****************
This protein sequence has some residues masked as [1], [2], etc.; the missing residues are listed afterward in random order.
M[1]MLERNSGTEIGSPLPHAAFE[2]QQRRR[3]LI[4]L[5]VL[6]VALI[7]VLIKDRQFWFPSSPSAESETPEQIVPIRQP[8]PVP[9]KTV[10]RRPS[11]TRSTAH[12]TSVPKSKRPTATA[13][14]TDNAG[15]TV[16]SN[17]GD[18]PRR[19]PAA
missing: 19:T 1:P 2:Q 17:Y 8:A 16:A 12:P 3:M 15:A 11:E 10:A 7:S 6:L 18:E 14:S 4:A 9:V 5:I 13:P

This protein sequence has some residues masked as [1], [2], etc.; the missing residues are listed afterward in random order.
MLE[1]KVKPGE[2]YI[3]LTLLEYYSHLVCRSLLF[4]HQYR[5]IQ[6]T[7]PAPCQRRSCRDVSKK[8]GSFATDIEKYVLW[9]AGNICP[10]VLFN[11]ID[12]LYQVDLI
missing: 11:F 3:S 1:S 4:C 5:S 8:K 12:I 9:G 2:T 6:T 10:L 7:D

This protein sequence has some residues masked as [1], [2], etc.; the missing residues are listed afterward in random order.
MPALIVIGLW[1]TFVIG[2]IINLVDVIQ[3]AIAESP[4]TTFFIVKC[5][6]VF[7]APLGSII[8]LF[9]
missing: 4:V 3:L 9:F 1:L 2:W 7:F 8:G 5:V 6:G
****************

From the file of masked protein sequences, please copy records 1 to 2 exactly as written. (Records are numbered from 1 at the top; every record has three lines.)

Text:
This protein sequence has some residues masked as [1], [2], etc.; the missing residues are listed afterward in random order.
M[1]MLERNSGTEIGSPLPHAAFE[2]QQRRR[3]LI[4]L[5]VL[6]VALI[7]VLIKDRQFWFPSSPSAESETPEQIVPIRQP[8]PVP[9]KTV[10]RRPS[11]TRSTAH[12]TSVPKSKRPTATA[13][14]TDNAG[15]TV[16]SN[17]GD[18]PRR[19]PAA
missing: 19:T 1:P 2:Q 17:Y 8:A 16:A 12:P 3:M 15:A 11:E 10:A 7:S 6:L 18:E 14:S 4:A 9:V 5:I 13:P

This protein sequence has some residues masked as [1], [2], etc.; the missing residues are listed afterward in random order.
MLE[1]KVKPGE[2]YI[3]LTLLEYYSHLVCRSLLF[4]HQYR[5]IQ[6]T[7]PAPCQRRSCRDVSKK[8]GSFATDIEKYVLW[9]AGNICP[10]VLFN[11]ID[12]LYQVDLI
missing: 11:F 3:S 1:S 4:C 5:S 8:K 12:I 9:G 2:T 6:T 10:L 7:D